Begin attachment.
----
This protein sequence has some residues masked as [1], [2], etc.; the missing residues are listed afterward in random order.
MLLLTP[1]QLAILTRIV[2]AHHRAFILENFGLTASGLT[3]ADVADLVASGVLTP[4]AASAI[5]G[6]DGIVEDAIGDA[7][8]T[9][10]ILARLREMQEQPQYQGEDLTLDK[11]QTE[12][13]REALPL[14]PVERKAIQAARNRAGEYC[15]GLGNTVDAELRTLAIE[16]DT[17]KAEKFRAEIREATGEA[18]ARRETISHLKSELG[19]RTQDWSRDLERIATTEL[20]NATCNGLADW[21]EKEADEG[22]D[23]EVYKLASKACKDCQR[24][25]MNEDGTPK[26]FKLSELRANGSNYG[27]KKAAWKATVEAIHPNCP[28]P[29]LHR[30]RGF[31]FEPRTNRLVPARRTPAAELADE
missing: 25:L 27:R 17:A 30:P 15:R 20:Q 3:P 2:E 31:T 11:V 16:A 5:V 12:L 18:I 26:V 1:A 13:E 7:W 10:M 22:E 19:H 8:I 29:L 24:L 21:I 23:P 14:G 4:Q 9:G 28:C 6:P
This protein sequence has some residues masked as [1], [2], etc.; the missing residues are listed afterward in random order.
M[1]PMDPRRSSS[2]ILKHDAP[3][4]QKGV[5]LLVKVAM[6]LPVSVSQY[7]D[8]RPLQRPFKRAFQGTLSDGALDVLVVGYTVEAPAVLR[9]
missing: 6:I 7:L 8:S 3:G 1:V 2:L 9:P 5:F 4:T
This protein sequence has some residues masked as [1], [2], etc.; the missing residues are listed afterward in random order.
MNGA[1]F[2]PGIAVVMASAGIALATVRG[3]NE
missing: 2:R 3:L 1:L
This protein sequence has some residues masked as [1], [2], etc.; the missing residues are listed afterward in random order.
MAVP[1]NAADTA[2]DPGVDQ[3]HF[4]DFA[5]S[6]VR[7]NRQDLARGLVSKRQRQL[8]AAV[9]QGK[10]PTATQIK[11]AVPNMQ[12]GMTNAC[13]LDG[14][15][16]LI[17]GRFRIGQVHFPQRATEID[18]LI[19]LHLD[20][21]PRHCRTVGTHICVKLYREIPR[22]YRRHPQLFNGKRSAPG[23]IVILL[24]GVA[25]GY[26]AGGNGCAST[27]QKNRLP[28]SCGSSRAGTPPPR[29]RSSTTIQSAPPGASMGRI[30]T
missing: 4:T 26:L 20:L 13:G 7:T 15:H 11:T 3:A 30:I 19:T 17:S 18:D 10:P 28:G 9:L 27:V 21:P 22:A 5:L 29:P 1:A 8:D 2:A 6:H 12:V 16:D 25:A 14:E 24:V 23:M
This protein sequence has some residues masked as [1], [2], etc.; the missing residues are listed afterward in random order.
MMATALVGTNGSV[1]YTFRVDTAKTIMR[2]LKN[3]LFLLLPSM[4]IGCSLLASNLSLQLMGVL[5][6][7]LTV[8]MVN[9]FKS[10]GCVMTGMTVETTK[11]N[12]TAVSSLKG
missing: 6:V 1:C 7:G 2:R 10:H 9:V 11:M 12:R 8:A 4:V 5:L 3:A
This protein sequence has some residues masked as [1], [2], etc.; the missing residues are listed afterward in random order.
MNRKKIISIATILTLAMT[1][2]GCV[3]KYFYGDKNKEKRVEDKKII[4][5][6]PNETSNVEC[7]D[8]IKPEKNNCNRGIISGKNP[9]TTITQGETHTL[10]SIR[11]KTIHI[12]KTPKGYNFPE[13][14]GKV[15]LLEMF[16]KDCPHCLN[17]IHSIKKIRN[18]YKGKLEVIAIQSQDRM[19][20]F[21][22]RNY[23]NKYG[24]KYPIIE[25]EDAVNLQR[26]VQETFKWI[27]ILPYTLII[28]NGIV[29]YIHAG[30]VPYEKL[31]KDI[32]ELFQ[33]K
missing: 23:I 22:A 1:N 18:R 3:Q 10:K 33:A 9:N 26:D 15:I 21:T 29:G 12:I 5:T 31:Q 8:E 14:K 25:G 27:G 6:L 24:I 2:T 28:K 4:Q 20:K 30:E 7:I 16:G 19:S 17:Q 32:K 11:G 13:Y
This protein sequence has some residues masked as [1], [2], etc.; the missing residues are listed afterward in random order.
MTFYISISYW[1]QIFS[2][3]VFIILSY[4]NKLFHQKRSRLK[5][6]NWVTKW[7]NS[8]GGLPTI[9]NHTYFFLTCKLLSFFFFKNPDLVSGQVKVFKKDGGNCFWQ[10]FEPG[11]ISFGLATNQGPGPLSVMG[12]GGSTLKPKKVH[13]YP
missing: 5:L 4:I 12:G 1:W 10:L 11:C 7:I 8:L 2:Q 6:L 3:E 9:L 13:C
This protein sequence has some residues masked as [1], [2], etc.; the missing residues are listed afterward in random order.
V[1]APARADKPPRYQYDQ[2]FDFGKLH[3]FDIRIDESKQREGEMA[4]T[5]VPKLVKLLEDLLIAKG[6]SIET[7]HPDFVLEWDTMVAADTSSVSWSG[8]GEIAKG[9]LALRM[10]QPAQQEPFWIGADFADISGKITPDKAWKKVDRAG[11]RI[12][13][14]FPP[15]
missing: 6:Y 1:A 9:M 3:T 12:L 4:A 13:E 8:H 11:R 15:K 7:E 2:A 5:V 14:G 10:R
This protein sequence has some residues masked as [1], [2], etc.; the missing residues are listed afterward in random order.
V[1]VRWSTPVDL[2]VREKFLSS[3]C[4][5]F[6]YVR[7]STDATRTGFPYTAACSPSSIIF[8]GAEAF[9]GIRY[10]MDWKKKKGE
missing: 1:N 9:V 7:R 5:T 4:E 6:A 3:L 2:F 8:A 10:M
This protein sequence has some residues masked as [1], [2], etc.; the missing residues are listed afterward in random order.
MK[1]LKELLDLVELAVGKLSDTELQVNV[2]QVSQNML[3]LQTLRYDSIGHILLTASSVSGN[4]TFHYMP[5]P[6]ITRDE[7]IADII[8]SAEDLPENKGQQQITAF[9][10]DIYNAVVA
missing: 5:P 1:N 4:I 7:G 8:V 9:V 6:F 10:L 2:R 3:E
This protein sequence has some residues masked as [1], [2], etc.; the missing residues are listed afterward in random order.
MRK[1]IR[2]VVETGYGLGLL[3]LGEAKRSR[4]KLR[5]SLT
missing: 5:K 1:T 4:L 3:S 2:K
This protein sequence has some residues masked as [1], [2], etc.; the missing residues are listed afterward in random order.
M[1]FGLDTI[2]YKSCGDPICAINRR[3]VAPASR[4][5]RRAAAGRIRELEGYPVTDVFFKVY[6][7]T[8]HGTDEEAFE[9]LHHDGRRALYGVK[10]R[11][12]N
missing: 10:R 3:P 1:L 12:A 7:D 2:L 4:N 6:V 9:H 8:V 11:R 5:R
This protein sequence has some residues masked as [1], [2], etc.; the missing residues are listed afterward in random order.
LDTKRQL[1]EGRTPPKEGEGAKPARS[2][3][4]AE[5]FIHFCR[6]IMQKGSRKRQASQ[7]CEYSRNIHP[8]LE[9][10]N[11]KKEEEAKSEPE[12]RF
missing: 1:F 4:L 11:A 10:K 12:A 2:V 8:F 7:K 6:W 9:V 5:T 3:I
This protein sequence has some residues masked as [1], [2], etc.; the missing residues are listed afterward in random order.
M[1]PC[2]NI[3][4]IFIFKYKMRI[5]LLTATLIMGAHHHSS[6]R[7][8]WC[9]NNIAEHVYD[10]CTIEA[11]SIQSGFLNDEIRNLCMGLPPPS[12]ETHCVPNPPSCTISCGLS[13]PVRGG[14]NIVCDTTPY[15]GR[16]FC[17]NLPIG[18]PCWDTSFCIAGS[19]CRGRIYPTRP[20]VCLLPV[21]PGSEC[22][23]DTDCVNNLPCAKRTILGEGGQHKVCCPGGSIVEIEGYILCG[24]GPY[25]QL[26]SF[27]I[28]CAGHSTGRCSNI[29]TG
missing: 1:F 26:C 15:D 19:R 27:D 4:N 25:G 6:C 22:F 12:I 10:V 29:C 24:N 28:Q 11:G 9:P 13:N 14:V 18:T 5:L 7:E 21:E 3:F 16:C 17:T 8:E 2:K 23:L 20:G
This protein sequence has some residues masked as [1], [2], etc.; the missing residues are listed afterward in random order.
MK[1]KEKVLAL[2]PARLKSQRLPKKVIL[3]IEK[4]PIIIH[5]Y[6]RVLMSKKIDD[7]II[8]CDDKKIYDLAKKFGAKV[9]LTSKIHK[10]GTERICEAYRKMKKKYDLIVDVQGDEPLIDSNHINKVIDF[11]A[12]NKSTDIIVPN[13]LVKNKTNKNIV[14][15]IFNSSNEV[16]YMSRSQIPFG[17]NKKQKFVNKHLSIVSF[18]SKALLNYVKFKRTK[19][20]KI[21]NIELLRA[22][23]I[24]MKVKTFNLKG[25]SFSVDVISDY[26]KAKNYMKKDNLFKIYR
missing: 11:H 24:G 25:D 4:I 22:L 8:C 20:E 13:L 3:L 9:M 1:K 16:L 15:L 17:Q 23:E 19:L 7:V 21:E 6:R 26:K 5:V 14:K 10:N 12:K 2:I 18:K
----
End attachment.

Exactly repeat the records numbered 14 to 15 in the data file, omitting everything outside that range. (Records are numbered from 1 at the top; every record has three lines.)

This protein sequence has some residues masked as [1], [2], etc.; the missing residues are listed afterward in random order.
M[1]PC[2]NI[3][4]IFIFKYKMRI[5]LLTATLIMGAHHHSS[6]R[7][8]WC[9]NNIAEHVYD[10]CTIEA[11]SIQSGFLNDEIRNLCMGLPPPS[12]ETHCVPNPPSCTISCGLS[13]PVRGG[14]NIVCDTTPY[15]GR[16]FC[17]NLPIG[18]PCWDTSFCIAGS[19]CRGRIYPTRP[20]VCLLPV[21]PGSEC[22][23]DTDCVNNLPCAKRTILGEGGQHKVCCPGGSIVEIEGYILCG[24]GPY[25]QL[26]SF[27]I[28]CAGHSTGRCSNI[29]TG
missing: 1:F 26:C 15:D 19:R 27:D 4:N 25:G 6:C 22:F 12:I 10:V 29:C 24:N 28:Q 11:G 9:P 13:N 14:V 18:T 5:L 7:E 21:E 3:F 16:C 17:T 8:E 2:K 23:L 20:G
This protein sequence has some residues masked as [1], [2], etc.; the missing residues are listed afterward in random order.
MK[1]KEKVLAL[2]PARLKSQRLPKKVIL[3]IEK[4]PIIIH[5]Y[6]RVLMSKKIDD[7]II[8]CDDKKIYDLAKKFGAKV[9]LTSKIHK[10]GTERICEAYRKMKKKYDLIVDVQGDEPLIDSNHINKVIDF[11]A[12]NKSTDIIVPN[13]LVKNKTNKNIV[14][15]IFNSSNEV[16]YMSRSQIPFG[17]NKKQKFVNKHLSIVSF[18]SKALLNYVKFKRTK[19][20]KI[21]NIELLRA[22][23]I[24]MKVKTFNLKG[25]SFSVDVISDY[26]KAKNYMKKDNLFKIYR
missing: 11:H 24:G 25:D 4:I 22:L 8:C 20:E 13:L 3:L 9:M 1:K 16:L 15:L 17:Q 23:E 19:L 7:V 21:E 6:R 26:K 5:V 14:K 10:N 12:K 2:I 18:K